People go to festival's Sponsor Village; schedule changes announced

Ruthie McRae (from right) of Fort Smith and JoAnne Mills of Little Rock take samples of nail polish Thursday from Lauren Sullivan of Bentonville with Coty while walking through the Sponsor Village at Compton Gardens during the Bentonville Film Festival.

Crowds were out and about around the Sponsor Village, A League of Their Own ballpark in Lawrence Plaza, the Samsung STEAM Room and around the downtown square as the sky cleared Thursday.


http://www.nwaonlin…">Bentonville Film Festival: Women's empowerment takes many forms, advertisers and celebrities say

Temperatures remained in the 50s and sturdy wind kept a chill in the air.

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• There are Duracell phone charging stations in the Inside Out Lounge in the Sponsor Village and VuDu Lounge for those needing a charge on the go.

• The film Band Aid had a venue and time change. It will now be screened at 10 a.m. today in 21c Louise Thaden Theater.

• The Samsung Create Short Film Competition -- featuring work of student filmmakers -- venue and time changed. It will now be at 10 a.m. Saturday at Record South.

• The screening of The White Raven scheduled for Thursday evening was canceled for "unforeseen circumstances" at 6:30 p.m.

• Charles Mully, whose life is featured in the film Mully, will be at the film's screening at 10 a.m. at Louise Thaden Theater in 21c Museum Hotel. "It's just an incredible story. It's almost unbelievable," co-producer Elissa Shay said of the film documenting Mully's life from being an orphan in Kenya to becoming an oil tycoon then sacrificing that success to help other children who were like him. "That for me is the big thing, the very conscious choice he had to make to give up everything he had built in order to give back something money couldn't buy."

• When asked whether film award categories should be gender neutral, actress Judy Greer said she had mixed feelings. Greer would like that to be the ultimate goal, but felt other things should happen first, namely treating women's professional abilities with the same measure of respect. "Articles about women say 'She's able to juggle family and work, but they never say that about men," Greer said. "You never hear 'He's able to juggle his softball league and his career.'"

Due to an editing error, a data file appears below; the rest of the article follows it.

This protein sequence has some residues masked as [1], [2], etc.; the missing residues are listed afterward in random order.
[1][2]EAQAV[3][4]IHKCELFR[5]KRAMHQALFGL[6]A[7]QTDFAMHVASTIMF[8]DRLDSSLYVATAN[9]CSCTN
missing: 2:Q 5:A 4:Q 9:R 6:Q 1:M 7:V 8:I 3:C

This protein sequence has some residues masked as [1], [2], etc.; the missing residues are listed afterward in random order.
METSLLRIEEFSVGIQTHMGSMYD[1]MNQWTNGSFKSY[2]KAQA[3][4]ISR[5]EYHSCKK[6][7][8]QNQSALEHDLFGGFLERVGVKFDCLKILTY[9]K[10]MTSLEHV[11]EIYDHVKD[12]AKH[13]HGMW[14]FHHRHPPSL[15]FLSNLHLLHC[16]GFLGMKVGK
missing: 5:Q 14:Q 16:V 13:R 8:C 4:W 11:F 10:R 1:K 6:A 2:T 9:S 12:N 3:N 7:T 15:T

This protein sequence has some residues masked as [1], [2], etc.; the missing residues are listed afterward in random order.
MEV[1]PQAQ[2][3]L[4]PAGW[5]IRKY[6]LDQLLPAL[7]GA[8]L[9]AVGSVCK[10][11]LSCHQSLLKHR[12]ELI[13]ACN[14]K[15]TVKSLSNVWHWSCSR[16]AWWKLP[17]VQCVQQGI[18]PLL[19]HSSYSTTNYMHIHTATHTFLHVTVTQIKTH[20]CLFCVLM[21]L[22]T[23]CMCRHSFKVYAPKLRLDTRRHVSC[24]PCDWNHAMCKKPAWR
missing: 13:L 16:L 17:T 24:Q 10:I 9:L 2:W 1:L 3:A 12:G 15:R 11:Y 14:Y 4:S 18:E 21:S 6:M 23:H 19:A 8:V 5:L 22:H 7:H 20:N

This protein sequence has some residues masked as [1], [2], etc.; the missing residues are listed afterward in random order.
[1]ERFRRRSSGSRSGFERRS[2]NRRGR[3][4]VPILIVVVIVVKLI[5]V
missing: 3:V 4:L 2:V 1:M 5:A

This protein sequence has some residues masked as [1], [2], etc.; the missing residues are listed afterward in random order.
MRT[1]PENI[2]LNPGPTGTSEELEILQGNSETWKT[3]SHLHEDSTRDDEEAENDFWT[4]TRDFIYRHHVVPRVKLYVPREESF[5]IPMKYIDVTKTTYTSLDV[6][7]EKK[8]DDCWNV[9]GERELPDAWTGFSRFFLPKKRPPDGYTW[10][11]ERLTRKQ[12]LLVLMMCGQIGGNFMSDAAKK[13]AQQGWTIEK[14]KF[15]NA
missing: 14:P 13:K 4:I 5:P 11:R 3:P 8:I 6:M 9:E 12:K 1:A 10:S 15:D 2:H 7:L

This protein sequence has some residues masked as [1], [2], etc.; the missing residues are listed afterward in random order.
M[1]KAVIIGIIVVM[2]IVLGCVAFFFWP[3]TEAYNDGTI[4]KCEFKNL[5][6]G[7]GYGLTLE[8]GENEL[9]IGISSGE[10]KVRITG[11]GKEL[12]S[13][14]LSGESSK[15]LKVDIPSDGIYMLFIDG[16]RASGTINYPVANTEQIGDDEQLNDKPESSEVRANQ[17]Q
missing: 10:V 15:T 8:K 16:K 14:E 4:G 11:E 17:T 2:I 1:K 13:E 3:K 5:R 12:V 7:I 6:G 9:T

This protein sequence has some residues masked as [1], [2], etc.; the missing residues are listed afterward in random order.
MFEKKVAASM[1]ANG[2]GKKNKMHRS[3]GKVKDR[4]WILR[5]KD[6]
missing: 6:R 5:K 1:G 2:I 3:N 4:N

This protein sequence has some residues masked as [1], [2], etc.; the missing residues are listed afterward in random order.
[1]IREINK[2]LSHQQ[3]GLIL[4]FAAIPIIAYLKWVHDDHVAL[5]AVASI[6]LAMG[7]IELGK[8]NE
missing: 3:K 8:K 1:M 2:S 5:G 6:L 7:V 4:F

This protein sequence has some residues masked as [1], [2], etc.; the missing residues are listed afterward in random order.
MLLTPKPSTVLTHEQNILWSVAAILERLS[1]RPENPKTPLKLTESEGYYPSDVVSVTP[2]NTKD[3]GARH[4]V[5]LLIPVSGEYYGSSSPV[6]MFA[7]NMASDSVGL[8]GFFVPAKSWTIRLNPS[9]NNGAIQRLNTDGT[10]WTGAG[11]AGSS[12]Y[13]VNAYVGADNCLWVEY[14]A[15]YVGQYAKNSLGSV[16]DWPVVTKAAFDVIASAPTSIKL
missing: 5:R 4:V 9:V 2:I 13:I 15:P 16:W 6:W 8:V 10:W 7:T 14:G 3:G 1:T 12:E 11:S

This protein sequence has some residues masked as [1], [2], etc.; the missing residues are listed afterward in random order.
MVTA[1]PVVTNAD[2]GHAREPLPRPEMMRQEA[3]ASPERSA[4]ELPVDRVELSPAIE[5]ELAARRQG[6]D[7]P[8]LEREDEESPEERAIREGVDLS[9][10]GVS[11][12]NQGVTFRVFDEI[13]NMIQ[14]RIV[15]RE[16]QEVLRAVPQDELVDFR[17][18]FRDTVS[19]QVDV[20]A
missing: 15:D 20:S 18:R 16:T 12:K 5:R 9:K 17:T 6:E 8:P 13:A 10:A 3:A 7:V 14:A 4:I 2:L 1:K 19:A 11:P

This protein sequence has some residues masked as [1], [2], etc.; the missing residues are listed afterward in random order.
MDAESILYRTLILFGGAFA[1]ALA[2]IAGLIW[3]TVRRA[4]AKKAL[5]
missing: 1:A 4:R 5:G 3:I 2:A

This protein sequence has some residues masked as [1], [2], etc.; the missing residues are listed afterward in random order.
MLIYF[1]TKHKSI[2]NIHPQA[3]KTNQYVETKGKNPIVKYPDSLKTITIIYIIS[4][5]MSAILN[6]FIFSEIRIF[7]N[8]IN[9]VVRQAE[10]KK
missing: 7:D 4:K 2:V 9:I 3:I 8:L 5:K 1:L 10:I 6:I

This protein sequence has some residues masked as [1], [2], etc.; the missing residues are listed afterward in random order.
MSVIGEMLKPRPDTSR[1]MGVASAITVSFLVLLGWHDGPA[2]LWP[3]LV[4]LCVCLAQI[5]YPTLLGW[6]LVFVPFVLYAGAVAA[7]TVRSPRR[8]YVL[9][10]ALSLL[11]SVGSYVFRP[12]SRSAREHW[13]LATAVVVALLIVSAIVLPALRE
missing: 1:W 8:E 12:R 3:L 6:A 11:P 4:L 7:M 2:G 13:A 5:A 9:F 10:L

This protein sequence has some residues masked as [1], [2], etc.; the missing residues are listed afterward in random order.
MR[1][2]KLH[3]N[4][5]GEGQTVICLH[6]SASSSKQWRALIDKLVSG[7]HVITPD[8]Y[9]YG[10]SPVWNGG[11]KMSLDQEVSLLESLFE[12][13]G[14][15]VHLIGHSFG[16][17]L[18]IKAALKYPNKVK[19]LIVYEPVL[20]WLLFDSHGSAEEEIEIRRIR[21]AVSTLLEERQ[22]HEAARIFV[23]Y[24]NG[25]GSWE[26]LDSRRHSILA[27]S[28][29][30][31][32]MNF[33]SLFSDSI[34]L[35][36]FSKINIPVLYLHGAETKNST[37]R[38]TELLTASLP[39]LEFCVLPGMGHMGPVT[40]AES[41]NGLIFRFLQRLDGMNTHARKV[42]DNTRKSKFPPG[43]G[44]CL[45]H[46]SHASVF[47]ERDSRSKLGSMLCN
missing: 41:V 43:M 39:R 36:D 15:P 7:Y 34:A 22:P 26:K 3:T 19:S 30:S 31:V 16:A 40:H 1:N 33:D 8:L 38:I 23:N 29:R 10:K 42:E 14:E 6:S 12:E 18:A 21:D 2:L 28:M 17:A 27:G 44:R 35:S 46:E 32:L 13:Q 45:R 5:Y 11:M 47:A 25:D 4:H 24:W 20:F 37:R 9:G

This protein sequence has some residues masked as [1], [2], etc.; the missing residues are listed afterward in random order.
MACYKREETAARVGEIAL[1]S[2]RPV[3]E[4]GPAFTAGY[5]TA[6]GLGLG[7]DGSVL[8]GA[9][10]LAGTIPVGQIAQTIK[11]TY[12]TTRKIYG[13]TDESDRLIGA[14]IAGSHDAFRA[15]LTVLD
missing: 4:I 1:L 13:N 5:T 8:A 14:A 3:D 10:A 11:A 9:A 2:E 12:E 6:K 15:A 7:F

• Wendy Calhoun, a writer, director, executive producer and Peabody Award winner, spoke to festival guests about the difficulty of writing complex characters for Hollywood screens. "When you write to stereotypes, the things you've seen, very often that flies through the notes process," she said. "It's when you decide to write and empower your female characters or put in advocacy position that you start to get pushback. You're going to have to fight to get scenes out there."

• Supermodel Emme said the question she's tired of getting is "Do you like being called plus-size?" "I always turn it back on them, what are you trying to get from me?" she asks. "I'm a woman. I'm curvy. I'm a mother, friend and girlfriend. When you put me into a category, what are you looking to do? Just call me a model or just call me Emme."

• A new tool put into place by the Geena Davis Institute on Gender and Media can more accurately and affordably identify TV and film characters with voice and facial recognition software and to better understand the breakdown of demographics in media. It found "of the top 100 movies in 2015 and 2016, female lead characters are on screen one-third of the time male leads are," actress Geena Davis said. "They also speak a third as much as male lead characters. Female characters are on screen half as much as male."

• Kevin Clark, children's media consultant, encouraged festival guests who have a vision for more female characters and those who want to write for the big screen. "I learned that creative people can make a change quickly," Clark said. "It takes me years to conduct a research study, but the Corporation for Public Broadcasting is looking for more women to be writers and producers of children's content. That can have immediate impact."

• Cinetransformer Mockingbird experienced some technical difficulties during the showing of Wexford Plaza. A projector overheated. Cinetransformer Honeybee experiences similar difficulties at last year's festival.

• For more information on the Bentonville Film Festival, download the BFF app, follow them at @BFFfestival or visit

NW News on 05/05/2017